Researchers have identified a number of risk factors linked to stroke mortality in patients with end-stage kidney disease (ESKD) and say these patients may benefit from targeted stroke prevention interventions.
In the largest multinational study to date examining risk factors for stroke mortality in people with ESKD, the researchers analysed data for the entire population with ESKD in Australia and New Zealand (n=60,823).
There were 941 stroke deaths and 33,377 non-stroke deaths during 381,874 person-years of follow-up.
The authors found that the risk of stroke death was higher in older patients (adjusted sub-hazard ratio [SHR] 1.92; 95% CI 1.45-2.55), females (SHR 1.41; 95% CI 1.21-1.64), people with cerebrovascular disease (SHR 2.39; 95% CI 1.99-2.87), those with ESKD caused by hypertensive/renovascular disease (SHR 1.39; 95% CI 1.09-1.78) or polycystic kidney disease (SHR 1.38; 95% CI 1.00-1.90), those with earlier year of ESKD treatment initiation (SHR 1.93; 95% CI 1.56-2.39) and among those receiving dialysis (transplant versus haemodialysis SHR 0.27; 95% CI 0.09-0.84).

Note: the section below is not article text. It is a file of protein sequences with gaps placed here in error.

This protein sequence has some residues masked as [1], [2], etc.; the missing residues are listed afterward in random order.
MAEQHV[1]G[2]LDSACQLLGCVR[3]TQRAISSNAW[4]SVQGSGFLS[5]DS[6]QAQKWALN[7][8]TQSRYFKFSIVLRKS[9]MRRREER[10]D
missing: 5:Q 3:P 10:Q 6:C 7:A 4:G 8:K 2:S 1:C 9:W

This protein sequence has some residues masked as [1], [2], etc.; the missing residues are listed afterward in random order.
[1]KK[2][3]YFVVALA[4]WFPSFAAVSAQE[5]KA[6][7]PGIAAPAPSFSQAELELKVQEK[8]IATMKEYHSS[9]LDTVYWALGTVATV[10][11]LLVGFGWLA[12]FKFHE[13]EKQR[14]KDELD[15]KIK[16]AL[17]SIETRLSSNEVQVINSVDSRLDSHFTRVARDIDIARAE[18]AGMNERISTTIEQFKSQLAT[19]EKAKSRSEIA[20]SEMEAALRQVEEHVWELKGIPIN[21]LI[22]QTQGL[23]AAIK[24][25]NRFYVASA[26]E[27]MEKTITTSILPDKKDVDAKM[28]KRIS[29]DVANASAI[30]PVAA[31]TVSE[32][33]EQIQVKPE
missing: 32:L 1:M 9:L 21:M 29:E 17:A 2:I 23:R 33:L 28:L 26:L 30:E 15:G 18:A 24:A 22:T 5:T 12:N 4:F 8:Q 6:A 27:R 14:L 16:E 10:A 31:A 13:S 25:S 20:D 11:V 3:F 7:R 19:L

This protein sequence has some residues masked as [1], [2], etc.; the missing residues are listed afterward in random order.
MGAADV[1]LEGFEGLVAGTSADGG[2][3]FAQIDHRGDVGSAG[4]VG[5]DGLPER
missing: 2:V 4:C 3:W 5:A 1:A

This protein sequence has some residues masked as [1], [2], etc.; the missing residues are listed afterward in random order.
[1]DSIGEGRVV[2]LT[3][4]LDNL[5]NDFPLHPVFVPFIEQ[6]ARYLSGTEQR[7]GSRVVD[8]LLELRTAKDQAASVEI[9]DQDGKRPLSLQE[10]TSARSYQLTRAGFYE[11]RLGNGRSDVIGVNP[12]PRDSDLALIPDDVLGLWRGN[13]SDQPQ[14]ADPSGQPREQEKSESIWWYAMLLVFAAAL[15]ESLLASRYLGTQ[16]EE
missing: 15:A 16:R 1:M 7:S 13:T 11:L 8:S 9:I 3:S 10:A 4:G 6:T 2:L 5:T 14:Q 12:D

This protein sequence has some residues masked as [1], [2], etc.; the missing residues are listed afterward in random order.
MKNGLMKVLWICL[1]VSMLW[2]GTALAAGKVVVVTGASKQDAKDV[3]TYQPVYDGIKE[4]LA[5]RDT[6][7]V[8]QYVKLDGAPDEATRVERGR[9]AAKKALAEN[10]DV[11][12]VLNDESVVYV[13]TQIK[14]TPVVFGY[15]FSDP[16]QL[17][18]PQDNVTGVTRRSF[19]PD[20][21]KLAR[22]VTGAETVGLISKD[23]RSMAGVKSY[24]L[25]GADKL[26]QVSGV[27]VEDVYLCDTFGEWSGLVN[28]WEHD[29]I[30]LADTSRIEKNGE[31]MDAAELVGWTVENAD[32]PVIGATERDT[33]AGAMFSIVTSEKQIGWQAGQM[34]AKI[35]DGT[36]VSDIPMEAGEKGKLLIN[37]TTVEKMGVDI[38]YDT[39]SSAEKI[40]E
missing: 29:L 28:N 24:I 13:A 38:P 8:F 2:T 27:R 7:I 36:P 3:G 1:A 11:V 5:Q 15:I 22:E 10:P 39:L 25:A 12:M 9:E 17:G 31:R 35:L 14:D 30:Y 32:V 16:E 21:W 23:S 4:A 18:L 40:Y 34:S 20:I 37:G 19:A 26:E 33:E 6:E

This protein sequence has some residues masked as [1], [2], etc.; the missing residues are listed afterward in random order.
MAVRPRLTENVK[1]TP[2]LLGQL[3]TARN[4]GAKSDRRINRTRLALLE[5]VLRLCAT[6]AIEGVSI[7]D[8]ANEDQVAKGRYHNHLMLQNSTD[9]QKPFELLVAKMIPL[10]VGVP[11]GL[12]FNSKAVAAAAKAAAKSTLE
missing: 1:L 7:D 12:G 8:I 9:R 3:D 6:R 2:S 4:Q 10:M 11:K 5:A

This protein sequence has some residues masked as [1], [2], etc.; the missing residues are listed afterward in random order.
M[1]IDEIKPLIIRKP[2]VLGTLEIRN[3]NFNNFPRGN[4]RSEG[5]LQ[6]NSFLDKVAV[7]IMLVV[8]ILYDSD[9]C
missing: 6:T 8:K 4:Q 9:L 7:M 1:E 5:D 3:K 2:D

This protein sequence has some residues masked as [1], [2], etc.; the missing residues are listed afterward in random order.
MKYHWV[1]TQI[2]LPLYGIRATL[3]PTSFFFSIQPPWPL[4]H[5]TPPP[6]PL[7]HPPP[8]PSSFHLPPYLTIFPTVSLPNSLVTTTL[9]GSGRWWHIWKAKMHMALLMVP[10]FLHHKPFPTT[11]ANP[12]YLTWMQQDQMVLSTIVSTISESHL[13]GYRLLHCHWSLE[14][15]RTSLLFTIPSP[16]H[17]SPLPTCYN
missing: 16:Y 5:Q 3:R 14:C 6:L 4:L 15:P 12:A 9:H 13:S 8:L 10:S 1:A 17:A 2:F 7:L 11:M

Presenting the findings in the BMJ Open, the authors said more research is needed into the use and effectiveness of stroke prevention in the ESKD population.